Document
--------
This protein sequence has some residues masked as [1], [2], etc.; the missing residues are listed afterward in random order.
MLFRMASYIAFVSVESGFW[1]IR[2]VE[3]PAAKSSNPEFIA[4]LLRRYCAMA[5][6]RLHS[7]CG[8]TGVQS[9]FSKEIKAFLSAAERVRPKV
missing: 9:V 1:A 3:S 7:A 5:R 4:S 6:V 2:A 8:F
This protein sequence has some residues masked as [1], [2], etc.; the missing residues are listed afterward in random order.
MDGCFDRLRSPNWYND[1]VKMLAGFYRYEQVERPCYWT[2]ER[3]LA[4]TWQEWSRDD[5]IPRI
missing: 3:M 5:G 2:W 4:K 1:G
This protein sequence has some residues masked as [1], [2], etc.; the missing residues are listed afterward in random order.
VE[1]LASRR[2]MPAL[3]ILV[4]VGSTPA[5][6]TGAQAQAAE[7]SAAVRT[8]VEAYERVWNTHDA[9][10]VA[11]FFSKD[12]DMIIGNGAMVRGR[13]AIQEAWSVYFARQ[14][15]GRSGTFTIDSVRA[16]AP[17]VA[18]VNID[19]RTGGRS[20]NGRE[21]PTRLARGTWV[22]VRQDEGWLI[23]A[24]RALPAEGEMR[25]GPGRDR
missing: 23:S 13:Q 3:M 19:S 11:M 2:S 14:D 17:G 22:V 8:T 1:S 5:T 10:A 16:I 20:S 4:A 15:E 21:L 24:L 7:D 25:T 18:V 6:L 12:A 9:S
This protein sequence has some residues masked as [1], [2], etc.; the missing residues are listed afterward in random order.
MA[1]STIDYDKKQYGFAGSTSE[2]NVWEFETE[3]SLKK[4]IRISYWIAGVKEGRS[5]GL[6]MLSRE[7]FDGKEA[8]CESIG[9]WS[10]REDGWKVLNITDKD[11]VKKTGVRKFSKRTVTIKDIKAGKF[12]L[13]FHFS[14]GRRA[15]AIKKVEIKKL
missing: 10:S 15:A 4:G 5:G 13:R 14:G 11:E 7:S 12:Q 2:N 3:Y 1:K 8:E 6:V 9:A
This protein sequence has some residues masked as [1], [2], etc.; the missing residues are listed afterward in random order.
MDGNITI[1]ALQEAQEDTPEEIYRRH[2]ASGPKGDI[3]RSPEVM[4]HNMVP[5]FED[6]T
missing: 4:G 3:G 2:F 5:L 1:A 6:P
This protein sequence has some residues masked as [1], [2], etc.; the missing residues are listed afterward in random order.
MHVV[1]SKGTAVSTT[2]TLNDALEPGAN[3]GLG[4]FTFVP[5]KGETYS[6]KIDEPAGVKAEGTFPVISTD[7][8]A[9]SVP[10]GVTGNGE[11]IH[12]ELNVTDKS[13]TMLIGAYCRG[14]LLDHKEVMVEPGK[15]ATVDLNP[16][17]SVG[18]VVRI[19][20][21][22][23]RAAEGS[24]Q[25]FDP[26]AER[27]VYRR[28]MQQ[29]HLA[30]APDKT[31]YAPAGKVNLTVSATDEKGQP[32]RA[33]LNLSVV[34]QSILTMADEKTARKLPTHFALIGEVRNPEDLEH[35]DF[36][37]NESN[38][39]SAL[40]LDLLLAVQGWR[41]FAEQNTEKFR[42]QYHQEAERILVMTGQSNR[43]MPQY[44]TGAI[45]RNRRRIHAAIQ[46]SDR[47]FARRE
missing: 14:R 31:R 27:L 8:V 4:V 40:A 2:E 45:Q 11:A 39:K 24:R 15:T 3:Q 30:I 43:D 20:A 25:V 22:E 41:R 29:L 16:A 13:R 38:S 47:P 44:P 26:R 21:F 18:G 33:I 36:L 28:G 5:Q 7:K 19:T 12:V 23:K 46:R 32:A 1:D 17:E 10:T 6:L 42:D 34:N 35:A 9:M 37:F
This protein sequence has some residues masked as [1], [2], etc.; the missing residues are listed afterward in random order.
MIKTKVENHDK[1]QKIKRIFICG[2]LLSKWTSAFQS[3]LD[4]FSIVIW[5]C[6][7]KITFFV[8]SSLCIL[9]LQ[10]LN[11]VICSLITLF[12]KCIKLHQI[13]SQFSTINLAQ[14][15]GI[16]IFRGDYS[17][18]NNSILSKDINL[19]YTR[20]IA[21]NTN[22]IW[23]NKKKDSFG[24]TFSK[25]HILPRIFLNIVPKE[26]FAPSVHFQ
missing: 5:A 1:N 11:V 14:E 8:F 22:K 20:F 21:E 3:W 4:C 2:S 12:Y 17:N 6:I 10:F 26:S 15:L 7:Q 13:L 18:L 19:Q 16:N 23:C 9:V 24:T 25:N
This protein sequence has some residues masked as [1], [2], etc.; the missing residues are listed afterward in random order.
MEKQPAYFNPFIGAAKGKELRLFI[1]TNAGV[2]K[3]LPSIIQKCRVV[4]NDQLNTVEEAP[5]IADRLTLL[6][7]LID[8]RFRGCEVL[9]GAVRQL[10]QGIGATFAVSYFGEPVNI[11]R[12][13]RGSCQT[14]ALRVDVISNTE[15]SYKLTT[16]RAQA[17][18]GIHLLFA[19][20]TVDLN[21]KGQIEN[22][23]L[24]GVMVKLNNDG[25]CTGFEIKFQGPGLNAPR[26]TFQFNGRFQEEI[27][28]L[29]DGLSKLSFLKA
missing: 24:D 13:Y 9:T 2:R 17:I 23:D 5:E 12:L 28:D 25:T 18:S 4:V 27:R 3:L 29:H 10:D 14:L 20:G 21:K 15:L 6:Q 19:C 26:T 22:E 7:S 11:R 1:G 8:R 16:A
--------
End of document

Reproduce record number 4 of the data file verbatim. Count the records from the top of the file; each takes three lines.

This protein sequence has some residues masked as [1], [2], etc.; the missing residues are listed afterward in random order.
MA[1]STIDYDKKQYGFAGSTSE[2]NVWEFETE[3]SLKK[4]IRISYWIAGVKEGRS[5]GL[6]MLSRE[7]FDGKEA[8]CESIG[9]WS[10]REDGWKVLNITDKD[11]VKKTGVRKFSKRTVTIKDIKAGKF[12]L[13]FHFS[14]GRRA[15]AIKKVEIKKL
missing: 10:S 15:A 4:G 5:G 13:R 14:G 11:E 7:S 12:Q 2:N 3:Y 1:K 8:E 6:V 9:A